In some instances, parties may negotiate for a tenant to have a limited period of time to remove its property after a lease expires, but most leases require a tenant to vacate the premises and remove its property on or prior to the expiration date. Accordingly, in most cases a tenant does not have the “right” to occupy its premises after termination or expiration.
If a tenant fails to timely vacate the premises, it becomes a “holdover tenant”, which may result in the tenant becoming a month-to-month tenant, a tenant at will, or a tenant at sufferance, which enables the landlord to exercise varying degrees of termination rights (for example, a month-to-month tenancy may be terminated on 30 days' prior notice). In all cases, commercial leases typically provide that “holdover rent” will immediately begin to accrue at an increased rate, often as much as double the base rent that was payable at the expiration date. In addition to holdover rent, many landlords reserve the right to pursue a holdover tenant for other damages that may be suffered on account of the holdover, including consequential damages.
Finally, most commercial leases also specify that if the tenant fails to remove its personal property by the expiration date, the property will be deemed abandoned. In such cases, landlords usually reserve the right to remove, store and/or sell the property at auction, all at the tenant’s cost.
Commercial leases typically grant the landlord and the tenant limited rights of termination in the event of a material casualty or a condemnation. Also, long-term ground leases often include due diligence periods, permitting periods, and other contingencies in favor of the tenant that may allow the tenant to terminate upon the occurrence of certain conditions.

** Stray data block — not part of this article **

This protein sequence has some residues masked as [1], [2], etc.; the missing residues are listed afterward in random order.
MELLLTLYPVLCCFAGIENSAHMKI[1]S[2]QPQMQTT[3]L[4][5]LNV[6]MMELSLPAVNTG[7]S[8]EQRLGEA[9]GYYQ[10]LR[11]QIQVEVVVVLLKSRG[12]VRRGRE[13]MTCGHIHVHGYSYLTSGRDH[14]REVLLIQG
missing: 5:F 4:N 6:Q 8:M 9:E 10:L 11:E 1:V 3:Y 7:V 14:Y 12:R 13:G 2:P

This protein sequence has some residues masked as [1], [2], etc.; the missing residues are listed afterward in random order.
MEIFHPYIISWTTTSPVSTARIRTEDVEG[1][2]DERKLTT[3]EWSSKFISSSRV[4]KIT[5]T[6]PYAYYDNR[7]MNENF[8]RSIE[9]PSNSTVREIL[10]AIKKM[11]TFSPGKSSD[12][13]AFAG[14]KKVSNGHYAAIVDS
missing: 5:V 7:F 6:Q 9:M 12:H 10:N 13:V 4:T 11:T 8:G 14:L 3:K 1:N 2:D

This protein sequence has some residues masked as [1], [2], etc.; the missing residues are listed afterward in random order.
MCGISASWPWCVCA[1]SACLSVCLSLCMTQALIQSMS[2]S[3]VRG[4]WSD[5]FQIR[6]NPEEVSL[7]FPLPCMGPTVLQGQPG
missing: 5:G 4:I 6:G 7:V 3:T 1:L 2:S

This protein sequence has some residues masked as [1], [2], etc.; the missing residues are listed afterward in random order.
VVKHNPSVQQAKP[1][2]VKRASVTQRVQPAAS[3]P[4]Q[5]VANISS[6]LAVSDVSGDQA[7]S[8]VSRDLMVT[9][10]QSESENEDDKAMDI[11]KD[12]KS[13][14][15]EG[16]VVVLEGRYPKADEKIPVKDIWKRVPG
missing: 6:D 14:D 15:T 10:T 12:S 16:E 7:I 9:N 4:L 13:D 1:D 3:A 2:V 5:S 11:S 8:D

Otherwise, tenants typically do not receive a termination right, and in fact many commercial leases expressly provide that the tenant waives any right to terminate, even upon a landlord default.
In contrast, landlords often have broad termination rights in the event of a default of the tenant. Many defaults will not arise until after the expiration of a limited notice and cure period in favor of the tenant. However, some defaults are usually “automatic” in nature and may give rise to a termination right in favor of the landlord without any opportunity for the tenant to cure. Examples of “automatic” defaults include prohibited assignments or subleases, a failure to maintain insurance, abandonment of the premises, events of bankruptcy, and other similar, material breaches that are not easily curable.